Firefighters must be prepared to handle any type of situation when they are called in to lend a helping hand. It doesn’t matter if it is somebody stuck in a burning building or a duck that has fallen into a storm drain, they are there to lend a helping hand.
This recently came to light when the Lebanon Fire District was given a call about a dog that seemed to be stranded.
According to a post by the fire department on Facebook, the people who called them thought that the dog was stranded on a piling support at a railway trestle in a canal.
When the firefighters arrived on the scene, they found out that a water rescue was needed. The dog seemed to have an injured front leg and couldn’t save himself.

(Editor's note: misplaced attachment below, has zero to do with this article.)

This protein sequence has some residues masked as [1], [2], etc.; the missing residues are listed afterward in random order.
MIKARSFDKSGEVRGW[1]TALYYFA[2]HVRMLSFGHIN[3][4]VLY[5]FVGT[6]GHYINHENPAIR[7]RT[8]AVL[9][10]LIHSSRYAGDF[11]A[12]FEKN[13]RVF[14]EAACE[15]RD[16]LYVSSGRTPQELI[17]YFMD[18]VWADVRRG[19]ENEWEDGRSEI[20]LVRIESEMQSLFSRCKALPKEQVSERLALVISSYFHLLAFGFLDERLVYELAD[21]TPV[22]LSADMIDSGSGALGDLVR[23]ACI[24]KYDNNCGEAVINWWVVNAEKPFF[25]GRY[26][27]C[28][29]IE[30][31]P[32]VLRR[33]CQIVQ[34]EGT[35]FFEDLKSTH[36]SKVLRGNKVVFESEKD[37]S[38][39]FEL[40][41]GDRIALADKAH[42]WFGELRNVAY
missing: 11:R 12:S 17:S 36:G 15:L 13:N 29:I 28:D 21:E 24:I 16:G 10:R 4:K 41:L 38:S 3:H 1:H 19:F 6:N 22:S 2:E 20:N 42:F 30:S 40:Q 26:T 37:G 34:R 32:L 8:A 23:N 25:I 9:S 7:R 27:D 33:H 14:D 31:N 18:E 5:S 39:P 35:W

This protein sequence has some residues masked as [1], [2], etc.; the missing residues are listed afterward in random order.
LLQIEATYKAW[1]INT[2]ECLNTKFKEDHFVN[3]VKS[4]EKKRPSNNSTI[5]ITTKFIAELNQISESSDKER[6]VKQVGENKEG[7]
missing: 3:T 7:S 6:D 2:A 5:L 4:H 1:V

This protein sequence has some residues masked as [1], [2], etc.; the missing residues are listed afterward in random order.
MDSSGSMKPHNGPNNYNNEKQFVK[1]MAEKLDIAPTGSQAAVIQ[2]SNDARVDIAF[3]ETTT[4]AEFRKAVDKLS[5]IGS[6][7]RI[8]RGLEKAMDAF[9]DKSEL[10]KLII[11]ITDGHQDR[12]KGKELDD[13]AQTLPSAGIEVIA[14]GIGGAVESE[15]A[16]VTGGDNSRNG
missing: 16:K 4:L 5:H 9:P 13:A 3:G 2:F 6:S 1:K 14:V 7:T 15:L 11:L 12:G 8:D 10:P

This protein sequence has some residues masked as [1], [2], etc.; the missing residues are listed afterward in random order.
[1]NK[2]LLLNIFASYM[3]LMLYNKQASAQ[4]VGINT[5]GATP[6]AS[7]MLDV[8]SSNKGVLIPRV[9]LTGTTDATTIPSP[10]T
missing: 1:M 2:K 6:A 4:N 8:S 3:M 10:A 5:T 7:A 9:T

Firefighters grab their flotation devices, helmets, and protective dry suits before jumping into the water.
Two of the people who helped with the rescue included engineer Corey Knipstein and Lt. Michael Maynard. When they got to the dog, they found out that he was friendly but he certainly was “cold and wet.”
They then grabbed the mixed breed, 45-pound dog and carried it through the water to safety. Pictures were then posted by the fire department to document the rescue.
They were disappointed to find that the dog did not have a microchip, so they sent the dog to a medical center for animals to be evaluated.
They also posted information about the dog in the hopes of finding the owner, and their efforts paid off. The veterinarian let them know that the dog had been reunited with its owners.
Fire officials said: “It sounds like they may have seen this post on social media, so a big thank you to all of our community members who shared this post and helped reunite this dog with his family!”
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